The Friendly Street Movement on Charles Avenue in Saint PaulThe Friendly Street Movement on Charles Avenue in Saint Paul

(Next public meeting in early July 2012)

From Steve Clark, Bicycling and Walking Program Manager

Last year, as Central Corridor Light Rail construction commenced on University Avenue, neighbors to the north got together at a series of block parties to talk about "friendly streets."

There is nothing like a block party to create a friendly street!

The block parties were organized by the Central Corridor Friendly Streets Initiative, a working group comprised of residents of Frogtown and Hamline-Midway neighborhoods, formed by Lars Christiansen, a professor of sociology at Augsburg College.

Lars was aware that the Bike Walk Central Corridor Action Plan approved by the Saint Paul City Council (and funded by BWTC) proposed a bicycle boulevard for Charles Avenue. Realizing that residential involvement is the key to implementing a successful bicycle boulevard, the working group focused on how best to empower people to take an active role in transforming the streets where they live. The block parties were a big hit (see this link for photos posted by the Hamline-Midway Coalition) and included a variety of events (even a sing-a-long!), structured discussions, and tasty food for all to enjoy.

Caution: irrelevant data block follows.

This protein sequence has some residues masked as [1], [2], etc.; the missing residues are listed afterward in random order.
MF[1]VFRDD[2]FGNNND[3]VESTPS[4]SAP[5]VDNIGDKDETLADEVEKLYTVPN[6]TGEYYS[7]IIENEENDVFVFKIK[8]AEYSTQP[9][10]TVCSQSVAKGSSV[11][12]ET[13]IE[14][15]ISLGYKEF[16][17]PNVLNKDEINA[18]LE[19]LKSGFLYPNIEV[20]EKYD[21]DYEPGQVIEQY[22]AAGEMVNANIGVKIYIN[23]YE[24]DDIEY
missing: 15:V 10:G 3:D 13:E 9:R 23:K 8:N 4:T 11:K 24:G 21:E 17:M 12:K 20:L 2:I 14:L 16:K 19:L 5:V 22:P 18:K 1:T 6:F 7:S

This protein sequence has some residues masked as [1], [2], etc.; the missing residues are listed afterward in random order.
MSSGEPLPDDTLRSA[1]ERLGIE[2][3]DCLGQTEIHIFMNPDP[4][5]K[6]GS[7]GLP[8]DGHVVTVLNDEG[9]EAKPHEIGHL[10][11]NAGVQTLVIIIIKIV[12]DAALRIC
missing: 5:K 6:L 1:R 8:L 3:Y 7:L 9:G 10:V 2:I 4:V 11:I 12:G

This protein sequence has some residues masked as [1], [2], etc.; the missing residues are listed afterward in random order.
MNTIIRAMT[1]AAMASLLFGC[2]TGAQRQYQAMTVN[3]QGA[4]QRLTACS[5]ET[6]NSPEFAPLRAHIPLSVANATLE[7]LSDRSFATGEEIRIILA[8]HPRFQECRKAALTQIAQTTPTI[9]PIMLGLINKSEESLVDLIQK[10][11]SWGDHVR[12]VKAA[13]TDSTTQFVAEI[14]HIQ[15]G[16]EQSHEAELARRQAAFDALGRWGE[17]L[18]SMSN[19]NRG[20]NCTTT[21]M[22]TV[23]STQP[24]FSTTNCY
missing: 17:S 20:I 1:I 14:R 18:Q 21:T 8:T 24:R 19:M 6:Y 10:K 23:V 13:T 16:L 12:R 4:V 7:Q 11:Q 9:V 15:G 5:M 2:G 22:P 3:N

So what exactly is a "friendly" street? The Initiative's definition was a street that "utilizes place-making, public art, traffic calming strategies, and/or purposeful design for multiple modes and users."


At block parties, residents voted for different options for their streets. These images show just a few of the options considered. To see all the options, click here.

At the block parties, people saw images of place-making and bike-ped infrastructure. Large photographs on poster board contained everything from basketball hoops in the street (an example of place-making) to pedestrian refuge islands for crossing major streets. Residents looked at the images and then "voted" for their top choices. The traffic calming elements tended to be rated higher than place-making, but no one disagreed with the overall goal of creating friendly streets.

Some of the major concerns expressed by the block party participants were:

1.       Motorists drive too fast down the street

2.       Traffic will increase with the coming of the light rail

3.       There's already too much automobile traffic

4.       Charles Avenue doesn't seem safe for children who live nearby


Last fall, BWTC hired Toole Design Group (TDG) to create "plan sets" for twelve projects around the Twin Cities, with the idea that these projects would be "shovel ready" should funding for them be found. Charles Avenue is one of the twelve projects. Using the information garnered through the block parties, TDG began work on design elements for a bicycle boulevard on Charles Avenue consistent with the Bike Walk Central Corridor Action Plan.


"Having the report (on the Central Corridor Friendly Streets Initiative) and meeting with the organizers was a huge help in developing our concept plans," noted Bill Schultheiss of TDG. "The block parties were a brilliant strategy in bringing people together-and a model of how to ensure that the vision is being led by the people who live along the street."

On May 9, 2012, TDG representatives Tom Huber and Gina Coffman kicked-off what could be called Phase 2 of the Friendly Streets planning effort, in a more conventional public meeting hosted by the Hamline-Midway Coalition at the Hamline Library on Minnehaha Ave.